The escalating US-China trade tensions and China’s currency devaluation have cast adverse impacts on interest rates in the local banking system, with deposit rates approaching new highs.
|The growing tension between the US and China has been heating up banks' deposit rates |
Privately-held Ban Viet Bank is currently offering a ceiling deposit rate touching 8.6 per cent per annum, applicable to savings from 24 to 60-month terms.
Simultaneously, the bank has launched an online savings programme with 8.7 per cent annual interest for savings of the same terms.
Generally, the savings with terms over 36 months enjoy the highest interest rate at banks, except for Nam A Bank and ABBank which are also the lenders with the second- and third-highest interest rates, at 8.45 per cent and 8.3 per cent, after Ban Viet Bank. These rates are applied to savings with the term of only 13 months, but to enjoys such favorable rates, the savings must exceed VND500 billion ($21.7 million).
Eximbank’s ceiling rate is at 8 per cent per annum, while the ceiling rate of most other banks is pegged below 8 per cent.
For instance, it is capped at 7.8 per cent at VIB, 7.7 per cent at SCB, and 7.4-7.6 at MBBank and Maritime Bank. The remaining banks' ceiling deposit rates hover around 7 per cent.
For savings with six-month, nine-month, 12-month, and 13-month terms, Ho Chi Minh City commercial lender HDBank offers an added interest rate of maximum 0.6 per cent per annum, with the ceiling mobilising rate reaching 7.7 per cent per annum.
|To lure idle capital from businesses and the community, a number of credit institutions have launched certificates of deposit (CDs) with attractive interest rates. |
Besides, to attract idle capital, a number of credit institutions launched certificates of deposit (CDs) with attractive interest rates.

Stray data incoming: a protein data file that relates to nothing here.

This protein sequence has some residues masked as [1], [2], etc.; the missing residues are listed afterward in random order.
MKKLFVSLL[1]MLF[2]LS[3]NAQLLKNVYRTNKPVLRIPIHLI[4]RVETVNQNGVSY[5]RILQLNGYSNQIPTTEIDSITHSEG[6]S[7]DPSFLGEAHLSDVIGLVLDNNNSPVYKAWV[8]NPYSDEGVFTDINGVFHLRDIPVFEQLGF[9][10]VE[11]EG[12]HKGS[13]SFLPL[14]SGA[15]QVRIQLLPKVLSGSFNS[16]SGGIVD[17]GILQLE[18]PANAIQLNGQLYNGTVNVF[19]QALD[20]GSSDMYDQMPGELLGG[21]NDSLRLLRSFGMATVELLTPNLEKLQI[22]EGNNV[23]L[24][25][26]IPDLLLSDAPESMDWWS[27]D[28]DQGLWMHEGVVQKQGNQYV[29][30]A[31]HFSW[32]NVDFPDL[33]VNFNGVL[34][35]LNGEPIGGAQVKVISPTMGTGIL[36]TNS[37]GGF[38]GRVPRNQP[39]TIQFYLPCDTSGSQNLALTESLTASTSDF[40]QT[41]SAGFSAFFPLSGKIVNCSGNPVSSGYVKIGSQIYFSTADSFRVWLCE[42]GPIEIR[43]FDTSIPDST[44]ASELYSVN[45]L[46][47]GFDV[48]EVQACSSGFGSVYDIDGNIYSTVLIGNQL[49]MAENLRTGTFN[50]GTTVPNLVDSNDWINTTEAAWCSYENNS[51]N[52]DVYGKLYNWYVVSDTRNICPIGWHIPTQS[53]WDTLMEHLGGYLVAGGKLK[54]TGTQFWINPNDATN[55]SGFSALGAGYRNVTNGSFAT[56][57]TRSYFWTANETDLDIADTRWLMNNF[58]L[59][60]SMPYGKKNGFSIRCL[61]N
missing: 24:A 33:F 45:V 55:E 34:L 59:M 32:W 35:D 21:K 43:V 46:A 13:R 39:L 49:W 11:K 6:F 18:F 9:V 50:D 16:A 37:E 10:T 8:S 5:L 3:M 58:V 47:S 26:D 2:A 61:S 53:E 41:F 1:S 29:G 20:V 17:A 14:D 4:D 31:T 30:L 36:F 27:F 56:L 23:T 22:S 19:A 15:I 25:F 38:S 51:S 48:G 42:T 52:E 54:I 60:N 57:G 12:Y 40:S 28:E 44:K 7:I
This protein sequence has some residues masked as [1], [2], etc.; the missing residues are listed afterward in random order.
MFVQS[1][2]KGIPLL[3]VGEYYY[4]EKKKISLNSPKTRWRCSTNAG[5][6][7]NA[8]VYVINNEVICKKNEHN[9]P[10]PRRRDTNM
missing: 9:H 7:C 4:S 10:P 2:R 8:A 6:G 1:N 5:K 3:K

Accordingly, small-cap private lender VietABank has just announced issuing CDs with a record interest rate. Retail customers buying 24-month CDs worth at least VND10 million ($430) will enjoy an interest rate of 8.38 per cent per annum which will reach 9.1 per cent per annum if they receive the interest sum at the end of the term.
Beforehand, some lenders have issued CDs with the interest rate of approximately 9 per cent per annum.
The long-term seven-year CDs with face value of at least VND1 million ($43) each issued by Ho Chi Minh City-based Sacombank enjoy 8.6 per cent interest rate per annum.
Other CDs issued by BIDV, SHB, or MSB earmarked to individual and corporate customers to raise medium and long-term capital sources report high interest rates reaching 8.9 per cent per annum maximally.
Most significantly, fledging VietCredit Finance Company has just issued the third trench of CDs with a total value amounting to VND1 trillion ($43 million) with a 12-month term and an interest rate of 10 per cent per annum applicable to investments over VND100 million ($4,300).
In light of the State Bank of Vietnam’s recent regulations, from the beginning of this year, the ratio of short-term capital banks are allowed to feed long and medium-term loans was reduced from 45 to 40 per cent.
Competing with other banks for deposits from 12-month terms upwards could help banks and financial firms replenish capital sources to serve firms’ long- and medium-term capital demand.
Besides, senior economist Le Xuan Nghia said that the escalating US-China trade tensions and China’s devaluation of the yuan had a detrimental impact on the Vietnamese dong–US dollar exchange rate and is putting pressure on banks’ interest rates.
Nguyen Hoang Minh, deputy director of the central bank's Ho Chi Minh City branch, said that they had just sent documents asking city-based banks to keep the lending rate stable to serve firms, avoiding the lending rate to go up, similar to the interest rate trend.
By Van Linh